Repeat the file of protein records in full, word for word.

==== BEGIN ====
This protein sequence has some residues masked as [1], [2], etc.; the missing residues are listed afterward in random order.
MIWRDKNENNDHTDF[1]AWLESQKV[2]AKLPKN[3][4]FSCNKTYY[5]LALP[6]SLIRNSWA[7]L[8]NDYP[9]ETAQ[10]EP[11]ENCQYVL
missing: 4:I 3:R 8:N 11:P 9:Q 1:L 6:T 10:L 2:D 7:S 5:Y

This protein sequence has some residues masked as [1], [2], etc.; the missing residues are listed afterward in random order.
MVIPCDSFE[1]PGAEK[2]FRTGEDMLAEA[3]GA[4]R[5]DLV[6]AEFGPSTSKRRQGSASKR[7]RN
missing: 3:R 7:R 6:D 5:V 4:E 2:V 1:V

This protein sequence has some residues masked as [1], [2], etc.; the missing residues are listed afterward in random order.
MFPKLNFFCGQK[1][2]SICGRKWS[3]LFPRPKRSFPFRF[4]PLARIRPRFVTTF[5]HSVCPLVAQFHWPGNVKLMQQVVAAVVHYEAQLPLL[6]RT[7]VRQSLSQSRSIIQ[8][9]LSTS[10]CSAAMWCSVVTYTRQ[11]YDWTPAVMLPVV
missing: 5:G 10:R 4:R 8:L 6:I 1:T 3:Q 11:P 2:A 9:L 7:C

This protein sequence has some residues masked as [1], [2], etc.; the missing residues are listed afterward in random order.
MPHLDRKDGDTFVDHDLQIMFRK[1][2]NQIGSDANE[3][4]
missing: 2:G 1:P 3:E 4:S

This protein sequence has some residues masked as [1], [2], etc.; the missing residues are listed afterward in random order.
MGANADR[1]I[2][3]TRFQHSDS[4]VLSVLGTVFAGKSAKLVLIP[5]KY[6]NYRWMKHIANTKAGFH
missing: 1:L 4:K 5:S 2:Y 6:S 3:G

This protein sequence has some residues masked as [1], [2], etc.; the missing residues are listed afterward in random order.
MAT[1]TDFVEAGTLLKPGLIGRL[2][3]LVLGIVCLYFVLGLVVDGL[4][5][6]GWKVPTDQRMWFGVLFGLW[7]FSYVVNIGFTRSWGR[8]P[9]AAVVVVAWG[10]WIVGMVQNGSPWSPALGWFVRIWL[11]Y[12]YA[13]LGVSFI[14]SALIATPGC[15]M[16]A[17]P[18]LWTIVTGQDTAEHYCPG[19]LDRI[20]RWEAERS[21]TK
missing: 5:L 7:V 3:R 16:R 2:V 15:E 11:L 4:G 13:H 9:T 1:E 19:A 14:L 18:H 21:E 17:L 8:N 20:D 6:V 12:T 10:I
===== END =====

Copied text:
This protein sequence has some residues masked as [1], [2], etc.; the missing residues are listed afterward in random order.
MIWRDKNENNDHTDF[1]AWLESQKV[2]AKLPKN[3][4]FSCNKTYY[5]LALP[6]SLIRNSWA[7]L[8]NDYP[9]ETAQ[10]EP[11]ENCQYVL
missing: 4:I 3:R 8:N 11:P 9:Q 1:L 6:T 10:L 2:D 7:S 5:Y

This protein sequence has some residues masked as [1], [2], etc.; the missing residues are listed afterward in random order.
MVIPCDSFE[1]PGAEK[2]FRTGEDMLAEA[3]GA[4]R[5]DLV[6]AEFGPSTSKRRQGSASKR[7]RN
missing: 3:R 7:R 6:D 5:V 4:E 2:V 1:V

This protein sequence has some residues masked as [1], [2], etc.; the missing residues are listed afterward in random order.
MFPKLNFFCGQK[1][2]SICGRKWS[3]LFPRPKRSFPFRF[4]PLARIRPRFVTTF[5]HSVCPLVAQFHWPGNVKLMQQVVAAVVHYEAQLPLL[6]RT[7]VRQSLSQSRSIIQ[8][9]LSTS[10]CSAAMWCSVVTYTRQ[11]YDWTPAVMLPVV
missing: 5:G 10:R 4:R 8:L 6:I 1:T 3:Q 11:P 2:A 9:L 7:C

This protein sequence has some residues masked as [1], [2], etc.; the missing residues are listed afterward in random order.
MPHLDRKDGDTFVDHDLQIMFRK[1][2]NQIGSDANE[3][4]
missing: 2:G 1:P 3:E 4:S

This protein sequence has some residues masked as [1], [2], etc.; the missing residues are listed afterward in random order.
MGANADR[1]I[2][3]TRFQHSDS[4]VLSVLGTVFAGKSAKLVLIP[5]KY[6]NYRWMKHIANTKAGFH
missing: 1:L 4:K 5:S 2:Y 6:S 3:G

This protein sequence has some residues masked as [1], [2], etc.; the missing residues are listed afterward in random order.
MAT[1]TDFVEAGTLLKPGLIGRL[2][3]LVLGIVCLYFVLGLVVDGL[4][5][6]GWKVPTDQRMWFGVLFGLW[7]FSYVVNIGFTRSWGR[8]P[9]AAVVVVAWG[10]WIVGMVQNGSPWSPALGWFVRIWL[11]Y[12]YA[13]LGVSFI[14]SALIATPGC[15]M[16]A[17]P[18]LWTIVTGQDTAEHYCPG[19]LDRI[20]RWEAERS[21]TK
missing: 5:L 7:V 3:R 16:R 2:V 15:E 11:L 4:G 13:H 9:T 1:E 19:A 14:L 18:H 21:E 17:L 8:N 20:D 6:V 12:T 10:I